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With the third Symposium Women on Earth we were seeking to understand the relations between feminism and species coexistence. The issue of nature— and of all that is naturalized or deemed unnatural by hegemonic discourses and policy — is of particular importance to gender issues, as is science. But a scientific and technical approach to the climate emergency cannot be accurate without taking into consideration how gender, racial, and economic violence foster our emergent ecocides, nor by how women — often poor and Indigenous women — are overwhelmingly at the forefront of this violence as the very first recipients of. ...
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PublisherSALT2018
A curatorial archive is much more than a curator’s archive; it is also an instrument and working place for the curator and/or the institution that hosts the archive. This publication aims to promote the idea that curatorial archives should be considered not only as resources for objective research, but also as systems or operational structures where curatorial visions are set out. In other words, a place where practice is expressed and takes shape; a salon where it is possible to enter into discussion with individual and collective methodologies…
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PublisherOnCurating.org2018
This draft edition of OnCurating began life by a group of scholars and researchers asking a series of questions about the nature of art production and curating today and what role, if any, biennials play within this paradigm. We wanted to examine and question the underlying assumptions and factors that are generally attributed to the rise in the number of large-scale recurring exhibitions and create a draft-working document that may spur further research and analyses by practitioners and scholars in the field. Is the biennial format really a worldwide phenomena? And if so, to what extent? Do biennials look the ...
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PublisherDroste Effect2018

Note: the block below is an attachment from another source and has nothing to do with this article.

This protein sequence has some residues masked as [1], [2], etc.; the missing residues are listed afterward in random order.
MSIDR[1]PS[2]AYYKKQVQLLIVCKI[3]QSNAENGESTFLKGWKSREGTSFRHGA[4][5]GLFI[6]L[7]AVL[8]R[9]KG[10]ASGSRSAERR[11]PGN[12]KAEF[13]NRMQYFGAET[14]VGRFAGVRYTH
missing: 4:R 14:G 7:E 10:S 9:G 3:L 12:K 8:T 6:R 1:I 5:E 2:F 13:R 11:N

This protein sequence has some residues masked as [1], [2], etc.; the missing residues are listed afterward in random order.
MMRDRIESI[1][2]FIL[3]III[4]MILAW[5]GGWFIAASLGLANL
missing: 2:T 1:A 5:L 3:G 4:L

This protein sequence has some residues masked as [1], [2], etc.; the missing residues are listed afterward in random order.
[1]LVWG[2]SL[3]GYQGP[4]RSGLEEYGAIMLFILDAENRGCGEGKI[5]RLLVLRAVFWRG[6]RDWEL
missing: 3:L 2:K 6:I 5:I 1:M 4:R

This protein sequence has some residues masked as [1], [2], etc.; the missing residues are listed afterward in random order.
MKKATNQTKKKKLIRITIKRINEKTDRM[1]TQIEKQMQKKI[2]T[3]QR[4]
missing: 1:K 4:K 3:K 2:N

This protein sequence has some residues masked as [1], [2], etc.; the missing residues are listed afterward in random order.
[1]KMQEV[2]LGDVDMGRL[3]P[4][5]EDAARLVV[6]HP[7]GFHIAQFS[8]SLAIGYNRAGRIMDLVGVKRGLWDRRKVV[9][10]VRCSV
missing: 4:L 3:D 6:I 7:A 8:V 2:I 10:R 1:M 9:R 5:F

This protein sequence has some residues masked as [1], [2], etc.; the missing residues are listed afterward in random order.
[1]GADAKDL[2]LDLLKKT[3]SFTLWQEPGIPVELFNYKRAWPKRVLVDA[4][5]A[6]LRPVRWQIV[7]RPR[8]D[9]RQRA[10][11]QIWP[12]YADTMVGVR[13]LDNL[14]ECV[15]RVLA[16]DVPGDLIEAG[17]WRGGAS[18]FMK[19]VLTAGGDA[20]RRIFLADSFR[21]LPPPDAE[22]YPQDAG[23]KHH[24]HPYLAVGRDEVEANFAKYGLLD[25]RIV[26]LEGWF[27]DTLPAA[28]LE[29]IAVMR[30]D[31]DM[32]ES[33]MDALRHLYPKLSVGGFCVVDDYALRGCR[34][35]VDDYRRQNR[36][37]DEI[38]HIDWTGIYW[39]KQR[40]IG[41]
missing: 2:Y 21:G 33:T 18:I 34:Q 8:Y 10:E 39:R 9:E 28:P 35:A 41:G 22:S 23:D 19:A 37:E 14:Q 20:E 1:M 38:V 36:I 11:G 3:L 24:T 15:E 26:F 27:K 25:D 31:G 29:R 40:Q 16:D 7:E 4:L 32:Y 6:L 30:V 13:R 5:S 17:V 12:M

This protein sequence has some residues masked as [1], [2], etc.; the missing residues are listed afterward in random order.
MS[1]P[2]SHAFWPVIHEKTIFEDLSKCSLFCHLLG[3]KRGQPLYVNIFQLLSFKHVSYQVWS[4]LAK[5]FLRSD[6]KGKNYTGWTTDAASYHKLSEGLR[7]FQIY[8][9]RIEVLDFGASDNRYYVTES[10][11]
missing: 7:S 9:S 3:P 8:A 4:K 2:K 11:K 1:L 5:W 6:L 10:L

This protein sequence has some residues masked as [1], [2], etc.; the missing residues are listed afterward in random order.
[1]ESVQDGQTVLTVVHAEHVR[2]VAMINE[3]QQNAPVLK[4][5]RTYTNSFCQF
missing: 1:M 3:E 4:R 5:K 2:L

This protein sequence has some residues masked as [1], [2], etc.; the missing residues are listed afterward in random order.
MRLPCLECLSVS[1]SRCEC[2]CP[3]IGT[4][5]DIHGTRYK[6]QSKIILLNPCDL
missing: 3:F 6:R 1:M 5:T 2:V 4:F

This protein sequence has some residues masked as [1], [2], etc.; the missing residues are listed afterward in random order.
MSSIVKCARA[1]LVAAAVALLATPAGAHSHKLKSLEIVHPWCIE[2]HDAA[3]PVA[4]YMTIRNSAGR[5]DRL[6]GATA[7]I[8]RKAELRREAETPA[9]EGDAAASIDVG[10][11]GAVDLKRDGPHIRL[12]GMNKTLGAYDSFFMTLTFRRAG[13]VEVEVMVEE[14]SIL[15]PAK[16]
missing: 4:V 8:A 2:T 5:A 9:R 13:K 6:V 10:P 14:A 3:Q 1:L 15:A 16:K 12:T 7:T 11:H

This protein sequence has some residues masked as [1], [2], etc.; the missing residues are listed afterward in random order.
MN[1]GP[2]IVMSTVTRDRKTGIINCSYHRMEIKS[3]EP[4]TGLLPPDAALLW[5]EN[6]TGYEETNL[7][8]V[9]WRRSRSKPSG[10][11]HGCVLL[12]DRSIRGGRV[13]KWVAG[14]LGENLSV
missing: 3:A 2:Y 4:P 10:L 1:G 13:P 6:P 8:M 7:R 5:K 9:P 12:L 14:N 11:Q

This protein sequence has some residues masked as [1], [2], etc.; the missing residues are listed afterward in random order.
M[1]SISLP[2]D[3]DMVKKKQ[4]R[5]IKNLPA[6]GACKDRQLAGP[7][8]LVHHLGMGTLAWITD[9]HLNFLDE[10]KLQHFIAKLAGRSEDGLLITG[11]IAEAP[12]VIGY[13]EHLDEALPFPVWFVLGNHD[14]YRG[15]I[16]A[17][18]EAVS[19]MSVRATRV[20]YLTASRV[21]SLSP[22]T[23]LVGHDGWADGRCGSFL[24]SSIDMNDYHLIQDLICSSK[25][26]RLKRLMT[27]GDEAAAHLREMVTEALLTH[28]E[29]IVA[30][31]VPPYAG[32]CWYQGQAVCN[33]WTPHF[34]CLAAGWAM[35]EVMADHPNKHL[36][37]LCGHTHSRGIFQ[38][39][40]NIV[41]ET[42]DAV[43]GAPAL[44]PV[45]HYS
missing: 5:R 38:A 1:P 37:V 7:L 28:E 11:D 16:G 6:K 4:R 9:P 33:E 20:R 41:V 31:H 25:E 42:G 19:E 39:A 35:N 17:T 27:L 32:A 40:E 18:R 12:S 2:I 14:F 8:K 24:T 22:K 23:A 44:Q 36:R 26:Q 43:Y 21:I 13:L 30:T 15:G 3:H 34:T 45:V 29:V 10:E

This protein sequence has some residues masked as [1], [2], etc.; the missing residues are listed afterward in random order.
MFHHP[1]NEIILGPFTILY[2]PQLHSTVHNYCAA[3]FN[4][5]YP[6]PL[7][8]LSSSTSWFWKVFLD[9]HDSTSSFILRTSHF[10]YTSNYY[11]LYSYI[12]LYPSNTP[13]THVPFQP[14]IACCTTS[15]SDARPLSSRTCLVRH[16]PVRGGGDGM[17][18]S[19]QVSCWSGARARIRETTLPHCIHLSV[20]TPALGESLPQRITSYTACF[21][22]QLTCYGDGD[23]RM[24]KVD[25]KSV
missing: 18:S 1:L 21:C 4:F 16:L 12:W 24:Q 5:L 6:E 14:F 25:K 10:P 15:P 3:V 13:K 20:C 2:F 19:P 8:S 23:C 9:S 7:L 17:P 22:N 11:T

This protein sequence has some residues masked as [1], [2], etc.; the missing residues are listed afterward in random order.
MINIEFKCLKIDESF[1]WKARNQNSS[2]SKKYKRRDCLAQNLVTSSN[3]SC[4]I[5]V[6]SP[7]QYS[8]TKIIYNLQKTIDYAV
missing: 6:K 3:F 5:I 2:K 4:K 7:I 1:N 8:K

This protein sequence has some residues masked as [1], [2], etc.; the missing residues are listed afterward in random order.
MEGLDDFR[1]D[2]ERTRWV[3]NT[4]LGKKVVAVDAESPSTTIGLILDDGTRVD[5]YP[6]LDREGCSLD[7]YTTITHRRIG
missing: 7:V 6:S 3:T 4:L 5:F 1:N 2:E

James R. Southard has been working with small community groups in the hopes of building collaborative digital photo and video projects. Each series has been catered to the issues and concerns of each region through documenting local habits, patterns, rituals, language, history, and so on. This most recent year, James has started to turn the lens around towards himself. He has started to alter this regional material gathering technique into a biographical survey of his late father’s experiences in the 1970s. The resulting work has been a digital collage of still and moving images along with life action shots, building ...
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Episode 16: Environments The two days Symposium “Women in Space” at the Art Institute HGK FHNW in Basel thematized the roles of scale, space and power in envisioning women in the art system: Space is an issue for everyone, yet, it has specific resonance for those who make exhibitions and run institutions, and for women in general. How we move through space, how we claim it, how we narrate and thematize it, how we fund it, how we labor in it, how we construct and deconstruct it. In this episode Chus Martinez & Quinn Latimer are in conversation with Raffael Dörig, ...
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PublisherArtFCity2018
In Part II of Explain Me, William Powhida and Paddy Johnson discuss the difference between relational aesthetics and social practice, the whims of the auction market and the perilous affect it can have on artist careers, and Doug Aitken’s train wreck of a show at 303 Gallery along with a handful of truly remarkable shows.
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PublisherArtFCity2017